The practice needs to be shared or to be assigned to the shipper, consignor or consolidator through a system of roadside weigh bridges en route or have a weigh bridges at the terminal, said Mr Le Monnier, reported the London’s Loadstar.

The cost to the terminal operator would be passed on to carriers, then on to the shipper, and ultimately end up in a negligible consumer end-price, said Mr Le Monnier. It is essential, he said, that any weighing verification of loaded containers isn’t rushed through without careful thought by the IMO “correspondence group” due to report back by June 2013, ahead of the deadline for deliberation in September on the issue.

Stacking weights differently aboard could increase cargo 10 per cent for 18,000-TEU vessels allowing for operational flexibility, said the Lloyds Register marine director Tom Boardley. “These results indicate clearly that we will be able to allow much higher cargo weights and enable more operational flexibility – and to do this in safety,” he said. “The potential in cargo increase is considerable.” Source: http://www.seanews.com.tr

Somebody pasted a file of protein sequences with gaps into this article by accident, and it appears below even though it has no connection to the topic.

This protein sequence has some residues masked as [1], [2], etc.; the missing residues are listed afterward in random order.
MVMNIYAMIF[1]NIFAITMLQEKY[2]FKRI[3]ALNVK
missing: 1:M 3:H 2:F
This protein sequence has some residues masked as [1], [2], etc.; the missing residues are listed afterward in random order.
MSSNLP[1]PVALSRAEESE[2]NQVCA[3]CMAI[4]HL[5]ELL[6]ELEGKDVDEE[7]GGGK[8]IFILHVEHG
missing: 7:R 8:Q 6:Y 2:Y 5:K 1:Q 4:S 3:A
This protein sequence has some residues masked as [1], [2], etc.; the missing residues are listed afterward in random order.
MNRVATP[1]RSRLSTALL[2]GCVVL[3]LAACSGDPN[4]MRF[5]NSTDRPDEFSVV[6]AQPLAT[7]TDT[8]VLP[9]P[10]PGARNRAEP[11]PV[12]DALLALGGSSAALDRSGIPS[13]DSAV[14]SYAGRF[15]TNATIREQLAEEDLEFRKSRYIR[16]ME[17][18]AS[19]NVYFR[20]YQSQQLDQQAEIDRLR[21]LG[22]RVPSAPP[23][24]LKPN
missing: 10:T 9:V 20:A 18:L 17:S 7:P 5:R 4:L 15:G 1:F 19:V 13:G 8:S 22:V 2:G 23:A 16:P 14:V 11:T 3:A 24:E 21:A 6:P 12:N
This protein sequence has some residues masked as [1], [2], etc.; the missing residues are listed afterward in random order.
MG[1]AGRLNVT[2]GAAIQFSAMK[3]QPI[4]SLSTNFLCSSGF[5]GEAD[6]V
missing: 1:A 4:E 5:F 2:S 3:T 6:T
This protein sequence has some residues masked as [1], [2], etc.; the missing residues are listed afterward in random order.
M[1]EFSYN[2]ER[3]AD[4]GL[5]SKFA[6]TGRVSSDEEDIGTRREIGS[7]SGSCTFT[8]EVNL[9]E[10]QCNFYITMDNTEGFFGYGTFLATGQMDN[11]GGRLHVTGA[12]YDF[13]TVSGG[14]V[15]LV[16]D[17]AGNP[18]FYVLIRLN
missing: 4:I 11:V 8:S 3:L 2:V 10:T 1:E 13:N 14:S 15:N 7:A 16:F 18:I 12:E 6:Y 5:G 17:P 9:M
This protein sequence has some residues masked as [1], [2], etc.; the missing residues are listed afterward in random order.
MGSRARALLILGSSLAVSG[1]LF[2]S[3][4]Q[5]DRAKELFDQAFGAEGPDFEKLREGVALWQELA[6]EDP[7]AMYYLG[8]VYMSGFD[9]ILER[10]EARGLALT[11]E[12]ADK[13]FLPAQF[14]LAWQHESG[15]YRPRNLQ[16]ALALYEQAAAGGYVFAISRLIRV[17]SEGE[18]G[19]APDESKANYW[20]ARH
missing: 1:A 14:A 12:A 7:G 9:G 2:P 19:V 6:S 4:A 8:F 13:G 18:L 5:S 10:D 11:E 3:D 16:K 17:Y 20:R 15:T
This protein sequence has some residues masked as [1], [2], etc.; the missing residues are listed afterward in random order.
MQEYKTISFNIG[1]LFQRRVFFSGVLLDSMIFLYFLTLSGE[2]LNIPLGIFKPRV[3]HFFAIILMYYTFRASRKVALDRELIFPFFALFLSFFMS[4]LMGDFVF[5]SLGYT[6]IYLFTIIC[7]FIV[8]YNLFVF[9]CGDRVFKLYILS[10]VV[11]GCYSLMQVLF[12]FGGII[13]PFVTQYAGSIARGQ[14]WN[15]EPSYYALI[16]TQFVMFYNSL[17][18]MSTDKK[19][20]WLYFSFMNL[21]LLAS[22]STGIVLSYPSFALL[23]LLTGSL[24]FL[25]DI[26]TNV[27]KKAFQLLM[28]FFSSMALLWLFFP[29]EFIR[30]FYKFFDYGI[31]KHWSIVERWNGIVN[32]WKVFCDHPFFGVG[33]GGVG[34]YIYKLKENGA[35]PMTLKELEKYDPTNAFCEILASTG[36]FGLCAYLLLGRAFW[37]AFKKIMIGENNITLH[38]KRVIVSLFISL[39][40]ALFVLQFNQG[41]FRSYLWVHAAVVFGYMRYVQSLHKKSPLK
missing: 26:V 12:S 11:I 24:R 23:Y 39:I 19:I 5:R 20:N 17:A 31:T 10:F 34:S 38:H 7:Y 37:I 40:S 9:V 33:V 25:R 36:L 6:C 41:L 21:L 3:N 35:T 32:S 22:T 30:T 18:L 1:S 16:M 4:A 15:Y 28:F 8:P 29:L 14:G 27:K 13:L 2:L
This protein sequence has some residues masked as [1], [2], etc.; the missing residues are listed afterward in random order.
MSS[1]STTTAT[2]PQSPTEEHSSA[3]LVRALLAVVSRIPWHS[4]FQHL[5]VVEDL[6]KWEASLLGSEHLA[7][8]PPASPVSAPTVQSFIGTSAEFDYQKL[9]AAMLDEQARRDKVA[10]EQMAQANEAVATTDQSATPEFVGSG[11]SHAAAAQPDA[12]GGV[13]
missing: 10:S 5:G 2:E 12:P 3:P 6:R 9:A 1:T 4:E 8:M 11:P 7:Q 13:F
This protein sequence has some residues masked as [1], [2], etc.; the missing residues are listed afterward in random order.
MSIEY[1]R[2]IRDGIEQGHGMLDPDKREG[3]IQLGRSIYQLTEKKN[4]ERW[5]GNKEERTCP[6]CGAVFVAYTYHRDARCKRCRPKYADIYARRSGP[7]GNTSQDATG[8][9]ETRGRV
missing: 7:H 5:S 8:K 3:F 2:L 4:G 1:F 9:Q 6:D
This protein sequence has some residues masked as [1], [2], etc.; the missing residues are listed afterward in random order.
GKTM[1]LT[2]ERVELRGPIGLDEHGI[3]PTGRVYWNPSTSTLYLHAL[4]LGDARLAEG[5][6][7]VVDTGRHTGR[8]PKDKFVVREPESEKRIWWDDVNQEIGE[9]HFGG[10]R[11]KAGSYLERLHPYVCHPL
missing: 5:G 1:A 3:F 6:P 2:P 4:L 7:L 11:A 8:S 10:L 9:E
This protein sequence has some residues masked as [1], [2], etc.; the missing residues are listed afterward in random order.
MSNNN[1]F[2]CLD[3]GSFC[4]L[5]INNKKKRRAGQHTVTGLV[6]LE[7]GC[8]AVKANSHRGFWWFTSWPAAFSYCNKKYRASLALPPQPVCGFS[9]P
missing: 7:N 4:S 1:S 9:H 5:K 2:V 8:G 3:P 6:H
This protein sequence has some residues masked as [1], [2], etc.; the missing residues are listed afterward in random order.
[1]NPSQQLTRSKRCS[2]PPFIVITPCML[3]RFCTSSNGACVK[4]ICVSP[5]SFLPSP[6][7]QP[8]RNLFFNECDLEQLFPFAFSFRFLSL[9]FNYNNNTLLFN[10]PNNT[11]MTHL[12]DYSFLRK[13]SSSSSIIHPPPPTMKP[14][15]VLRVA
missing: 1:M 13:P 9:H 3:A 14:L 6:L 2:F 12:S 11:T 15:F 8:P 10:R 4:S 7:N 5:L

Transnet Port Terminals has successfully completed testing of two Liebherr Super Post Panamax cranes at Ngqura Container Terminal, just north of Port Elizabeth. The Ship-to-Shore cranes (STS), which were delivered in January bringing the terminal’s fleet of STS cranes to eight, represent an investment of R150 million by the port operator.

The cranes will improve productivity by increasing Ship Working Hour (SWH) – the number of containers moved by the number of cranes working a vessel in one hour. A total of 78 additional operators have been trained and are ready to operate the equipment. Transnet’s newly formulated Market Demand Strategy will see Transnet SOC Limited invest R300 billion on freight infrastructure over the next seven years. Of this, TPT will invest R33 billion to boost port operations.

The portion allocated for the 600,000 m2 Ngqura Container Terminal includes just under R1.1 billion for its Phase 2 A expansion, which will increase container handling capacity from the current 800,000 TEU to 1.5 million TEU by 2013/14. A further R 808 million will be spent between 2015 and 2019 on the terminal’s Phase 2 B expansion to increase the terminal’s capacity to two million TEU. Source: Porttechnology.org